Author: Douglas L. Winiarski
Publisher: UNC Press Books
ISBN: 1469628279
Format: PDF, ePub, Docs
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This sweeping history of popular religion in eighteenth-century New England examines the experiences of ordinary people living through extraordinary times. Drawing on an unprecedented quantity of letters, diaries, and testimonies, Douglas Winiarski recovers the pervasive and vigorous lay piety of the early eighteenth century. George Whitefield's preaching tour of 1740 called into question the fundamental assumptions of this thriving religious culture. Incited by Whitefield and fascinated by miraculous gifts of the Holy Spirit--visions, bodily fits, and sudden conversions--countless New Englanders broke ranks with family, neighbors, and ministers who dismissed their religious experiences as delusive enthusiasm. These new converts, the progenitors of today's evangelical movement, bitterly assaulted the Congregational establishment. The 1740s and 1750s were the dark night of the New England soul, as men and women groped toward a restructured religious order. Conflict transformed inclusive parishes into exclusive networks of combative spiritual seekers. Then as now, evangelicalism emboldened ordinary people to question traditional authorities. Their challenge shattered whole communities.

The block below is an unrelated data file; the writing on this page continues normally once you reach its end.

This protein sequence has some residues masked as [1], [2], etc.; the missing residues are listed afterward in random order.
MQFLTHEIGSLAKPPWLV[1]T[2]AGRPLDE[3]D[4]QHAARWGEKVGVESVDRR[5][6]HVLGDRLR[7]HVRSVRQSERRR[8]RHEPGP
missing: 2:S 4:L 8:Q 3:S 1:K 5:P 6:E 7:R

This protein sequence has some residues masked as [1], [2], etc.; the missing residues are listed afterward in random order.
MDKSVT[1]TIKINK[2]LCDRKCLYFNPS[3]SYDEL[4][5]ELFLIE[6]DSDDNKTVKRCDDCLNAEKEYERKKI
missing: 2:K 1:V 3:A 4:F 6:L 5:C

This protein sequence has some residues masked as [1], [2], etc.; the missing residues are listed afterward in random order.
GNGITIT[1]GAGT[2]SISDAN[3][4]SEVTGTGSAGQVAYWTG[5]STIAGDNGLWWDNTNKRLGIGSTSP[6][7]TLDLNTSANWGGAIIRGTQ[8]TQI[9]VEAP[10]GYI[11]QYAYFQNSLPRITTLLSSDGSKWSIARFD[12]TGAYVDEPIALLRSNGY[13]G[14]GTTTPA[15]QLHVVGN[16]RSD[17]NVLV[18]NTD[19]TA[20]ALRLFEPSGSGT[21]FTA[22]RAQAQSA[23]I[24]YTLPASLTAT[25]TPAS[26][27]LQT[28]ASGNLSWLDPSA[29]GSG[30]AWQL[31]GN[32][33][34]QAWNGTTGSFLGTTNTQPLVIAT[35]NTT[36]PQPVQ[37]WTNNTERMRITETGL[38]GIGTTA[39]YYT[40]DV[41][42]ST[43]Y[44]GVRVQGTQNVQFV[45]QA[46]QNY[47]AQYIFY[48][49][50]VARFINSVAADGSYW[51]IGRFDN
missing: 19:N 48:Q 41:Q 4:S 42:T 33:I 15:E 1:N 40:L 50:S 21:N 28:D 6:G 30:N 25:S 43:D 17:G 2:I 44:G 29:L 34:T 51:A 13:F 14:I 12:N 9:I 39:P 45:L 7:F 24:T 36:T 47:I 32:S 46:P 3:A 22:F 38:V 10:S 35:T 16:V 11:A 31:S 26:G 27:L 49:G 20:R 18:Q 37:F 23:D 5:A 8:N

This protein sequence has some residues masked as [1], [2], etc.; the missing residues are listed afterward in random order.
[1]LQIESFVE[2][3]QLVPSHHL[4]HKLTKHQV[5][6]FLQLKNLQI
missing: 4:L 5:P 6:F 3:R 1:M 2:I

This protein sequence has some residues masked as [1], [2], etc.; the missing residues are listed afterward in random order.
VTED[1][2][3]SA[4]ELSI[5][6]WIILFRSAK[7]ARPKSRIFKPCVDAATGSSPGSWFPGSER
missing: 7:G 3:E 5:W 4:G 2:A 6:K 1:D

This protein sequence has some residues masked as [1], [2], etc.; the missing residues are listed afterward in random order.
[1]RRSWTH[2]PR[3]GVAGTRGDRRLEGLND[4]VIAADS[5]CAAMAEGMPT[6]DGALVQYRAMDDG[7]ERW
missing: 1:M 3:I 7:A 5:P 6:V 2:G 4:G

America History and Life

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Article abstracts and citations of reviews and dissertations covering the United States and Canada.

Women in Early America

Author: Thomas A. Foster